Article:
85.4 x 250.0cm [weft x warp]; 266.3cm [warp and tassle]
It is believed that the 'patolu', an intricate style of double-'ikat' cloth, was being made in India from as early as the 13th century. The central field, border designs and colouring of this ‘patolu’ is typically Indian with a complex geometric design of embellished crosses, roundel and eight-pointed star motifs in red, white and yellow on a black ground. It has been woven into a 'selendang' or shoulder cloth, indicating that it had been made specifically for the Indonesian market. The intricacy and complexity of the five-colour 'patola' patterns were highly sought after throughout Southeast Asia, and particularly in Indonesia, where textiles were a recognised means of storing wealth and had an exchange value. Textiles were also important as gifts to consolidate relations and allegiances and were an integral part of diplomatic and court protocol and in this context 'patola' cloths were a highly valued, highly sought after and much copied textile.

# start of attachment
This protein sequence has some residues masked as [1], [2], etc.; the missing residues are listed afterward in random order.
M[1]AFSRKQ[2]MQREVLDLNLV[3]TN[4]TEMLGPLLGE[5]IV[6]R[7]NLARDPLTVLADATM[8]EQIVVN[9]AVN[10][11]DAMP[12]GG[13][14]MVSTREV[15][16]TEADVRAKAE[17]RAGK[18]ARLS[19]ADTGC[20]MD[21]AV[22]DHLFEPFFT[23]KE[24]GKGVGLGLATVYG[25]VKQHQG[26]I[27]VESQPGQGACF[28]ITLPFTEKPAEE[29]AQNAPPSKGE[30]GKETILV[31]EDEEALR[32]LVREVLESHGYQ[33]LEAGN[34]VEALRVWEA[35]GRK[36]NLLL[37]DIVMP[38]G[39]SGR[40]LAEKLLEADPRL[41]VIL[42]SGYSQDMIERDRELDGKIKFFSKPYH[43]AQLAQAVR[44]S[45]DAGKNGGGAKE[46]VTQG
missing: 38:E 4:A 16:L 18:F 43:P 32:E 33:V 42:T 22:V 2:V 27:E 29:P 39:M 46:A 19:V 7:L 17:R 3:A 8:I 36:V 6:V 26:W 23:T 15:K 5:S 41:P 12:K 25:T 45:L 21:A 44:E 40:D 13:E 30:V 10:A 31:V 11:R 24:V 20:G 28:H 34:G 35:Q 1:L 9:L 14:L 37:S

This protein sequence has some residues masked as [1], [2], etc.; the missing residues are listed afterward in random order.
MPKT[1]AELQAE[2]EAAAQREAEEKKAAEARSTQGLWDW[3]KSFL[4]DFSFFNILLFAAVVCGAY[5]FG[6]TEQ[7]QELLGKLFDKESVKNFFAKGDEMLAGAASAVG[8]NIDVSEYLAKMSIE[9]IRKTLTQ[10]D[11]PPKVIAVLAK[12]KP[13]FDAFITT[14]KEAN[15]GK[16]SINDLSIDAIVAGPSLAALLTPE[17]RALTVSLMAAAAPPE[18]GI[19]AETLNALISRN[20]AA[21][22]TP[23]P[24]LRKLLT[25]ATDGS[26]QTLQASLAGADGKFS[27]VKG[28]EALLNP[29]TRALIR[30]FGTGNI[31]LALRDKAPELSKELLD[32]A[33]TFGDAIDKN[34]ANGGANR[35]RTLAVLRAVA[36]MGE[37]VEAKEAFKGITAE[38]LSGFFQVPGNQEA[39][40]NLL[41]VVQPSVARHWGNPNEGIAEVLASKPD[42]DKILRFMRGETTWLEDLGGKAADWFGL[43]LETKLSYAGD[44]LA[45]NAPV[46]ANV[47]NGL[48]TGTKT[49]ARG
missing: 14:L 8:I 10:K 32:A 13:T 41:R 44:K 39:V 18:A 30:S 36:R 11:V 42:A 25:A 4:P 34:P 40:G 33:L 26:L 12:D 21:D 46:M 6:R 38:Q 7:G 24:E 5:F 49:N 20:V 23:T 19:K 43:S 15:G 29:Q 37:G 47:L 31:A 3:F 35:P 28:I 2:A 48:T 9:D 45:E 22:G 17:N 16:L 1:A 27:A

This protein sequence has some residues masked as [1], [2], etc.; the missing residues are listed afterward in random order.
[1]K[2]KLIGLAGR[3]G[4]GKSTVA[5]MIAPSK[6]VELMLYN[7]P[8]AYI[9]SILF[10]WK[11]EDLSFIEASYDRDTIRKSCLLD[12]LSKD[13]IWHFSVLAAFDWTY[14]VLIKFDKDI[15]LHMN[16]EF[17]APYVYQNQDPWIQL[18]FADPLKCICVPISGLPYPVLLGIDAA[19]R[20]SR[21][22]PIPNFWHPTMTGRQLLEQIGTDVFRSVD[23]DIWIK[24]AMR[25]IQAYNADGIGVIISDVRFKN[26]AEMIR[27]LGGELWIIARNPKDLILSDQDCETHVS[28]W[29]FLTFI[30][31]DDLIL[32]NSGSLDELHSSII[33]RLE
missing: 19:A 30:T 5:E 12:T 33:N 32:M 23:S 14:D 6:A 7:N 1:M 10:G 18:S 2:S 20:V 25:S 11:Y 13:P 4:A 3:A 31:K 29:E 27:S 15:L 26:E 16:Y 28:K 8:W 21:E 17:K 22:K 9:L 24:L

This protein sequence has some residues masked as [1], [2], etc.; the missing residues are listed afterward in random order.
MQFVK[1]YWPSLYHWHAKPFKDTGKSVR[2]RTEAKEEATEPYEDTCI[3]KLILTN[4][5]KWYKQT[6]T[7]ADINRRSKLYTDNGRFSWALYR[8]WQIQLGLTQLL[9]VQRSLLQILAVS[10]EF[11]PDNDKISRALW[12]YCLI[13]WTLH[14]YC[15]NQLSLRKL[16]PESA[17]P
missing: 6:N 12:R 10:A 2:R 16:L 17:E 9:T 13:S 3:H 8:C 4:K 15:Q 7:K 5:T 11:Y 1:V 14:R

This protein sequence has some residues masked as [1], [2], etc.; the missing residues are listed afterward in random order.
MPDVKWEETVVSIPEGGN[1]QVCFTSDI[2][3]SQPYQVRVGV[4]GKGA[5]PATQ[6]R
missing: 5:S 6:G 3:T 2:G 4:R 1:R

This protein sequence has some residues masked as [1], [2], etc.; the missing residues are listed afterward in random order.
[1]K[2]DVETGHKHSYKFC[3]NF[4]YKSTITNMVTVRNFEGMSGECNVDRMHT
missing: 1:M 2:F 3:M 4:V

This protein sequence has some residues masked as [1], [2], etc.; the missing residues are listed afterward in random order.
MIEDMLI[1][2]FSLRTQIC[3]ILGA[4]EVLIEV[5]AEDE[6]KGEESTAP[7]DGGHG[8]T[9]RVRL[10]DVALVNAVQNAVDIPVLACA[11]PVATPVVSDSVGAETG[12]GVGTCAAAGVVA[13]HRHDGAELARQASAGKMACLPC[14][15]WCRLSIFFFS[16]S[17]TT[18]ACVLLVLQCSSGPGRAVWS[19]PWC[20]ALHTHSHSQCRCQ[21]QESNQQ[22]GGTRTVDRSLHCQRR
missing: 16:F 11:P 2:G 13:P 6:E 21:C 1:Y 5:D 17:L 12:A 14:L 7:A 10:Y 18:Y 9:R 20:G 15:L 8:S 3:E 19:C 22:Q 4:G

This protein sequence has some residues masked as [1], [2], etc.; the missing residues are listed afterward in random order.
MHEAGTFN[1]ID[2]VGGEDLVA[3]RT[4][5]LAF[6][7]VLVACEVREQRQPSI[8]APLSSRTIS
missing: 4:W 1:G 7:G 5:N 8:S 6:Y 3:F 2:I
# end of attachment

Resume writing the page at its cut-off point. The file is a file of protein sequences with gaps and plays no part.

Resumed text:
Asian Art Department, AGNSW, August 2000.